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Yoga is important, but it doesnít have to be mind-numbingly serious. In fact, too much emphasis on perfection Ė whether it be alignment, time spent in meditation, or fail-free adherence to the eight limbs of the yogic philosophy Ė can add rather than reduce our level of stress. Fortunately, yoga offers techniques that help us remember to have fun with our practice. Lionís Breath, or Simhasana Pranayama, is one breathing exercise that seems silly Ė and thatís part of the point!
To practice Lionís Breath, one can sit in any position, although Virasana, or Heroís Pose, is the most commonly used. Bring your hands to your lap, facing either up (if youíre looking to connect with the universe) or down (if youíre looking for grounding.) Inhale. Open your mouth as wide as possible and exhale forcefully, making a Ďha!í sound. Try this again, but this time stick your tongue out as far as you can while you open your mouth and make sound. In fact, youíre going to repeat these facial motions several times, and youíre going to spread your fingers wide apart as you do so. Depending on the teacher, you may also be encouraged to be make as loud a roar as possible.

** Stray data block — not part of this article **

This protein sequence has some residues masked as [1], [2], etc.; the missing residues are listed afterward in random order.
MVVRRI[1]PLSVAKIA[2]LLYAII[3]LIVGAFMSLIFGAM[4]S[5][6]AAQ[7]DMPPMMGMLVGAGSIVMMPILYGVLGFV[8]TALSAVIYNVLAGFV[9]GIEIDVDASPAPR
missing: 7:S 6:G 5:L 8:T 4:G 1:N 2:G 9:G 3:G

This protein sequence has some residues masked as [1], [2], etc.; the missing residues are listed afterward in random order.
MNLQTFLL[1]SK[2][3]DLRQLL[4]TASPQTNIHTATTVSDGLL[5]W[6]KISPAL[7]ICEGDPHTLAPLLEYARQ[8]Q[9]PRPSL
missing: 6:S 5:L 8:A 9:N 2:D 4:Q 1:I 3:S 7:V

Do you feel ridiculous? Why is that a bad thing? How often do you censor your sounds and movements for fear of attracting attention? And is it possible that youíre investing your yoga practice with too many expectations of perfection? Yoga, like all of life can be exquisite, certainly, but it can also be lively and playful. The ability to loosen up and have fun with the faces in Lionís Breath can help you to take risks in other parts of your practice. How can you learn Bakasana, or Crow Pose, without falling? And how can you consider allowing yourself to look foolish when you fall if you canít risk sticking your tongue out during pranayama practice?
Lionís Breath relieves stress due to its playful nature. It also helps to tone the muscles of the throat, and as such works on improving the balance of the throat chakra. Because of the focus on the exhale, it is a great exercise for those with asthma or other respiratory issues. In addition, it teaches that we have the right to be heard and noticed, and we are worthy of play. It can be used at the beginning or end of either asana practice or meditation, and by beginners and seasoned yogi/nis alike.
Do you have the heart of a lion? Are you willing to roar?
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